Effective Use of Large Visualization Displays

January 2nd, 2002 - Ongoing

Categories: Applications, Multimedia, Networking, Supercomputing, Visualization

EVLers using 'Articulate' to analyze information on large-scale display wall.
EVLers using 'Articulate' to analyze information on large-scale display wall.


Global-scale cyberinfrastructure, whether sensor nets or supercomputers, is transforming the way teams of scientists and engineers study and understand complex systems - whether physical, geological, biological, environmental, or atmospheric - from the micro to the macro scale, in both time and space. These systems also produce greater volumes of data than ever before, which need to be correlated and interpreted in order for researchers to gain insight and knowledge. This has created a major challenge for researchers, who must now learn to manage the increased scale and complexity of their work.

Visualization is still the most effective means for researchers to gain insight - one-third of the human brain is devoted to processing visual information. In the scientific discovery process visualization serves three important roles: it can help to quickly verify the correctness of a complex simulation model during initial development; it can make simulation results more immediately available when tightly integrated with the model; and, it can help make solutions more easily understood by lay audiences.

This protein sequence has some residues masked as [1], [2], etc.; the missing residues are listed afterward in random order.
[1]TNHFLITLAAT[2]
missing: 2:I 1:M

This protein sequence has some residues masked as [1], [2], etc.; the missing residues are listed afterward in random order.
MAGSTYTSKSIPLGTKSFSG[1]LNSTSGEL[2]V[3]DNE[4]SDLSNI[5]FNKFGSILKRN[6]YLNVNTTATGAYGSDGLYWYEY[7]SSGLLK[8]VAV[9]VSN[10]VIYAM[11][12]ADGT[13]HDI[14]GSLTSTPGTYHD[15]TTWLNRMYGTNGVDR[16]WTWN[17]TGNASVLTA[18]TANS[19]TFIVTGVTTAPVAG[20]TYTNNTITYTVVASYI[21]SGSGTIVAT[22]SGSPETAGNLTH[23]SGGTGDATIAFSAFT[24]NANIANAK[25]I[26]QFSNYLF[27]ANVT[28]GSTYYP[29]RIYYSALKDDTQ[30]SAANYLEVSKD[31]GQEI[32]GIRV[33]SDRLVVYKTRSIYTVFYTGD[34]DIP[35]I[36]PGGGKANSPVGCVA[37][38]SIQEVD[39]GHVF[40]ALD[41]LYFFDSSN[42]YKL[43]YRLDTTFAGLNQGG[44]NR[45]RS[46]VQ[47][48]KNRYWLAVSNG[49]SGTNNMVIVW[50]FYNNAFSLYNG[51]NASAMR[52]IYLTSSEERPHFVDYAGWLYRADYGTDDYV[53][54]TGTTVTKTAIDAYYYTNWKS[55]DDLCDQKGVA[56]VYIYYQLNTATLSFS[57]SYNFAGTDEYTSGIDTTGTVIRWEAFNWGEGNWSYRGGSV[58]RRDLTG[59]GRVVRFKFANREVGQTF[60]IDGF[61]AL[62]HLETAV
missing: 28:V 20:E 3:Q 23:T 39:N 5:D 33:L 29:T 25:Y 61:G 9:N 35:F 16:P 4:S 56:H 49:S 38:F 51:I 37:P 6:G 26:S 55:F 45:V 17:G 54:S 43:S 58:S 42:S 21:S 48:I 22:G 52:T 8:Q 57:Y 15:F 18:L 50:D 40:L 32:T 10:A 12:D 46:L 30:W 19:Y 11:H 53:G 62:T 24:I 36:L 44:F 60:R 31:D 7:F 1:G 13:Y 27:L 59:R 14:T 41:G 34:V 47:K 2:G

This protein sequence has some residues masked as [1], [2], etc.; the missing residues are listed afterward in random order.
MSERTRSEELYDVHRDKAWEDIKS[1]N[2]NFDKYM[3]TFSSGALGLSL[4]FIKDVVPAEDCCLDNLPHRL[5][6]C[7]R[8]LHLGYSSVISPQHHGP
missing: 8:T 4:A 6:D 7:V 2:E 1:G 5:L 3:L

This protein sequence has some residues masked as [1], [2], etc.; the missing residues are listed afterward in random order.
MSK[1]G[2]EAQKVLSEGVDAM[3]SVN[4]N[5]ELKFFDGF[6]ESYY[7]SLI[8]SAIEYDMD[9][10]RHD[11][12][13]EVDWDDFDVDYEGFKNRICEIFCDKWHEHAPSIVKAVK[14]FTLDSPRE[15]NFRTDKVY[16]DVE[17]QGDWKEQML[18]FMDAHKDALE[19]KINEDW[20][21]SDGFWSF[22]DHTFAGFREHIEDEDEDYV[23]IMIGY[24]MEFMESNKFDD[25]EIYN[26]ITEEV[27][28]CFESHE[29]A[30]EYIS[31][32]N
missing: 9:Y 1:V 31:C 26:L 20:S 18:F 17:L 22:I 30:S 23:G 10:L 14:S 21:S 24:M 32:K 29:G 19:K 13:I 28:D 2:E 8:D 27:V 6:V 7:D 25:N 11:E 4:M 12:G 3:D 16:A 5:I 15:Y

High-resolution displays are becoming common, and graphics cards are able to drive more displays and higher-resolution displays. While the capability to drive these displays is there, this is not enough to create effective collaboration visualization spaces. We are working to create spaces with the following characteristics:

  1. A large, high-resolution display that approaches the sphere of influence and perception of a human, while providing a pixel density that comes close to matching the visual acuity of the human visual system.

  2. Support for stereoscopic rendering for 3D datasets. The benefit of stereoscopy is not limited to 3D datasets however. 2D representations can greatly benefit from stereoscopy, providing an extra perceptual channel to encode additional data (such as time).

  3. Support for naturalistic interactions: to offer a truly hybrid 2D/3D visualization platform, such environments should support a wide variety of interactions, including keyboard/mouse, 6 degrees-of-freedom joysticks, head tracking for a viewer-centered perspective, and voice-activated interfaces. The appropriate configuration is, of course, application dependent.

  4. A space to encourage multiple, co-located scientists to collaborate. The ability to solve complex problems involving big data often requires a variety of scientific expertise. Therefore, hybrid environments should provide an inviting space where scientists can comfortably sit together, analyze, and interpret data.

  5. A software layer that is able to leverage the hardware to simultaneously display multiple related datasets and utilize hybrid 2D/3D visualization and interaction modalities.